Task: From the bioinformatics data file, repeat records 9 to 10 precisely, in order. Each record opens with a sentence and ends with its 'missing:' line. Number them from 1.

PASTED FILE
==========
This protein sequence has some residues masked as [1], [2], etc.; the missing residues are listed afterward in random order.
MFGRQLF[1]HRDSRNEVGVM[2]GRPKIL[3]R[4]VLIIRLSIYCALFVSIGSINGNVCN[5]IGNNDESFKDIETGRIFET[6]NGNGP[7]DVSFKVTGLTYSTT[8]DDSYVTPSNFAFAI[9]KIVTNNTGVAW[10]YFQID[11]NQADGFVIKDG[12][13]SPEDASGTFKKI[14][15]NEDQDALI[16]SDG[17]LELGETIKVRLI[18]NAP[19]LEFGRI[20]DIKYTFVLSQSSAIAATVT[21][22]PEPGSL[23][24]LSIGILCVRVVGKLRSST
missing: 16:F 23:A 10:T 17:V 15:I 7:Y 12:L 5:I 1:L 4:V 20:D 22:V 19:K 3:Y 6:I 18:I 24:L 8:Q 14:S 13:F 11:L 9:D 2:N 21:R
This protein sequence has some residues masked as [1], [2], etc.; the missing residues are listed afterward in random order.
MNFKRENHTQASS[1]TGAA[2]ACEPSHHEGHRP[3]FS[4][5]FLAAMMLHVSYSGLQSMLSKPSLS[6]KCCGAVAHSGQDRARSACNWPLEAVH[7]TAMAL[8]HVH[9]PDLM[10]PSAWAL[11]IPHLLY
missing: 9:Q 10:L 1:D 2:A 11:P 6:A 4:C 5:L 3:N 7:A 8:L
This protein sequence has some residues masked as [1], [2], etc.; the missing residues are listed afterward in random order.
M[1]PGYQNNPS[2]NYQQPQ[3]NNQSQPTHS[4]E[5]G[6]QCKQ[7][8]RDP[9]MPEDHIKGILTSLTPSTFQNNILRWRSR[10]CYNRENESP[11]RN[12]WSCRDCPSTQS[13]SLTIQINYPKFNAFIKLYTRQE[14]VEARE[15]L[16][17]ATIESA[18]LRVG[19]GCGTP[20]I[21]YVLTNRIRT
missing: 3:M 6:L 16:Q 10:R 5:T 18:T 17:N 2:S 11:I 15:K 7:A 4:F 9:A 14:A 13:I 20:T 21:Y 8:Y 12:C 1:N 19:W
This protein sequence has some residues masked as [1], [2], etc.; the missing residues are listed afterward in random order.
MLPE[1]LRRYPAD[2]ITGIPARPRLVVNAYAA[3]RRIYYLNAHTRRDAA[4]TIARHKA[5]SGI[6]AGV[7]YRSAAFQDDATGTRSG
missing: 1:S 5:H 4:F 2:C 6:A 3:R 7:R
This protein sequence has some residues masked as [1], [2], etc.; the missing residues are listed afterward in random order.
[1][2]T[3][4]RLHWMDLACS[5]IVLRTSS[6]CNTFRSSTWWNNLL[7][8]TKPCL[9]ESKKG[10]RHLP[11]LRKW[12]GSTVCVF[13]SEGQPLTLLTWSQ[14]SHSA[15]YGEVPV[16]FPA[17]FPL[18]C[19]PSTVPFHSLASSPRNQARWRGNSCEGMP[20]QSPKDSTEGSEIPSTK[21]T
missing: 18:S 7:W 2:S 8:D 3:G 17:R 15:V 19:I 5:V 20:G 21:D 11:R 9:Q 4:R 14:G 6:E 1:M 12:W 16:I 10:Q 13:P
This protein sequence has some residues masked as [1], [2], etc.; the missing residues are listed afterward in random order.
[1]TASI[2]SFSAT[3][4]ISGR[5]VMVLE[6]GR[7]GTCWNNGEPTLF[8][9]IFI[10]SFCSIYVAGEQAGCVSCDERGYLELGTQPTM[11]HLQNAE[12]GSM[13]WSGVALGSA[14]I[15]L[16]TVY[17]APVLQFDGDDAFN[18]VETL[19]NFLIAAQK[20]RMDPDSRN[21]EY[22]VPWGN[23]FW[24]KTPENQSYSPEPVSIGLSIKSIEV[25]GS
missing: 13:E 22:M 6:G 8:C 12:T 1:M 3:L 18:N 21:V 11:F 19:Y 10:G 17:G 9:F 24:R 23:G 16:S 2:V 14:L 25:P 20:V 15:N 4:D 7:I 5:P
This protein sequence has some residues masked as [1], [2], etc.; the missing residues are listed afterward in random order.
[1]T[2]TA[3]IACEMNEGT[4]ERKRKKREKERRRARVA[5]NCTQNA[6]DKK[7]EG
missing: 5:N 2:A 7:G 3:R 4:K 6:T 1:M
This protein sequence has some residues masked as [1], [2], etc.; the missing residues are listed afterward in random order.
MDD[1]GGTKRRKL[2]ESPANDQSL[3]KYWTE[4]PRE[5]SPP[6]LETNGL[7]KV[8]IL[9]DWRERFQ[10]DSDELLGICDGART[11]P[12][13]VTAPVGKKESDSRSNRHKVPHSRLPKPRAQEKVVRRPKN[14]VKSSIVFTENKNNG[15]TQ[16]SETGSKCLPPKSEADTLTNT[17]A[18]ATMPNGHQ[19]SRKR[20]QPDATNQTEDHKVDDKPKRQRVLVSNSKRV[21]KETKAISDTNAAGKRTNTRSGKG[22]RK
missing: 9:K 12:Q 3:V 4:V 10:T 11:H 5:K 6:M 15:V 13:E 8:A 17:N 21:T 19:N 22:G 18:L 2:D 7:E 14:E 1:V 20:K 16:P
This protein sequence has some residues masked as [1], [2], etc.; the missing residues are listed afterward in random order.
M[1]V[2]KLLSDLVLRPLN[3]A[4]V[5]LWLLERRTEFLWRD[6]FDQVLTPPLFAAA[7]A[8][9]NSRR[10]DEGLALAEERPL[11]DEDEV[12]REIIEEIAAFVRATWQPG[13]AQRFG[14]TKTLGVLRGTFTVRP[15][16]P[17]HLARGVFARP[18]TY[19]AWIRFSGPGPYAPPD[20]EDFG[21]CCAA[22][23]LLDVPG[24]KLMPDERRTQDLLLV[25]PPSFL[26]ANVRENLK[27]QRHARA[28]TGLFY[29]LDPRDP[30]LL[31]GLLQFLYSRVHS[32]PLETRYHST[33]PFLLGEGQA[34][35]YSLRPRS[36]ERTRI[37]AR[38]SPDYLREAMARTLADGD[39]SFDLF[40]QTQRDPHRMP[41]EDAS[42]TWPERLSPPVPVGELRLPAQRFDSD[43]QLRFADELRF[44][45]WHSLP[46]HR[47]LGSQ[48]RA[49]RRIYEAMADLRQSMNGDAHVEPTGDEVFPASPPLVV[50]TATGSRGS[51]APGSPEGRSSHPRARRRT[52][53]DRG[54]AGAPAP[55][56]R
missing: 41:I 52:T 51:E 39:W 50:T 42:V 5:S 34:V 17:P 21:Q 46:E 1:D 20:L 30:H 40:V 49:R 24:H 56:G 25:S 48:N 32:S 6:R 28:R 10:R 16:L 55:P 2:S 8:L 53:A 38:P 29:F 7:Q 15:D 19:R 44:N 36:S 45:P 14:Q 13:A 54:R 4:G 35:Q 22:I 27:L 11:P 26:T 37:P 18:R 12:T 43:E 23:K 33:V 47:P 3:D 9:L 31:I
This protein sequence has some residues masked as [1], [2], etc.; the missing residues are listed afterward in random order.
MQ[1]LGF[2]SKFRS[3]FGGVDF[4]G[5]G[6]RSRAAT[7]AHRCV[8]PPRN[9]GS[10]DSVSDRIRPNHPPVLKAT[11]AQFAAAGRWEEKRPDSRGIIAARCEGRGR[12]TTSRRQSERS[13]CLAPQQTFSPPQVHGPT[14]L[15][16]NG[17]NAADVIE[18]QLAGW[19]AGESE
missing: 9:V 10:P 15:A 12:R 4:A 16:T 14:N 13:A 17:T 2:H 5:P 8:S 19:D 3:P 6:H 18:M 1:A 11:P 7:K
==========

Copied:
This protein sequence has some residues masked as [1], [2], etc.; the missing residues are listed afterward in random order.
M[1]V[2]KLLSDLVLRPLN[3]A[4]V[5]LWLLERRTEFLWRD[6]FDQVLTPPLFAAA[7]A[8][9]NSRR[10]DEGLALAEERPL[11]DEDEV[12]REIIEEIAAFVRATWQPG[13]AQRFG[14]TKTLGVLRGTFTVRP[15][16]P[17]HLARGVFARP[18]TY[19]AWIRFSGPGPYAPPD[20]EDFG[21]CCAA[22][23]LLDVPG[24]KLMPDERRTQDLLLV[25]PPSFL[26]ANVRENLK[27]QRHARA[28]TGLFY[29]LDPRDP[30]LL[31]GLLQFLYSRVHS[32]PLETRYHST[33]PFLLGEGQA[34][35]YSLRPRS[36]ERTRI[37]AR[38]SPDYLREAMARTLADGD[39]SFDLF[40]QTQRDPHRMP[41]EDAS[42]TWPERLSPPVPVGELRLPAQRFDSD[43]QLRFADELRF[44][45]WHSLP[46]HR[47]LGSQ[48]RA[49]RRIYEAMADLRQSMNGDAHVEPTGDEVFPASPPLVV[50]TATGSRGS[51]APGSPEGRSSHPRARRRT[52][53]DRG[54]AGAPAP[55][56]R
missing: 41:I 52:T 51:E 39:W 50:T 42:V 5:S 34:V 17:P 21:Q 46:E 1:D 20:L 30:H 40:V 49:R 24:H 56:G 25:S 48:N 32:S 6:R 28:R 10:R 16:L 55:P 2:S 8:L 53:A 38:P 29:F 7:Q 15:D 19:R 44:N 36:S 45:P 14:Q 13:A 54:R 4:G 35:Q 22:I 27:L 11:P 26:T 37:P 18:R 12:T 43:E 23:K 33:V 47:P 3:D 9:L 31:I
This protein sequence has some residues masked as [1], [2], etc.; the missing residues are listed afterward in random order.
MQ[1]LGF[2]SKFRS[3]FGGVDF[4]G[5]G[6]RSRAAT[7]AHRCV[8]PPRN[9]GS[10]DSVSDRIRPNHPPVLKAT[11]AQFAAAGRWEEKRPDSRGIIAARCEGRGR[12]TTSRRQSERS[13]CLAPQQTFSPPQVHGPT[14]L[15][16]NG[17]NAADVIE[18]QLAGW[19]AGESE
missing: 9:V 10:P 15:A 12:R 4:A 16:T 14:N 13:A 17:T 2:H 5:P 8:S 19:D 3:P 6:H 18:M 1:A 11:P 7:K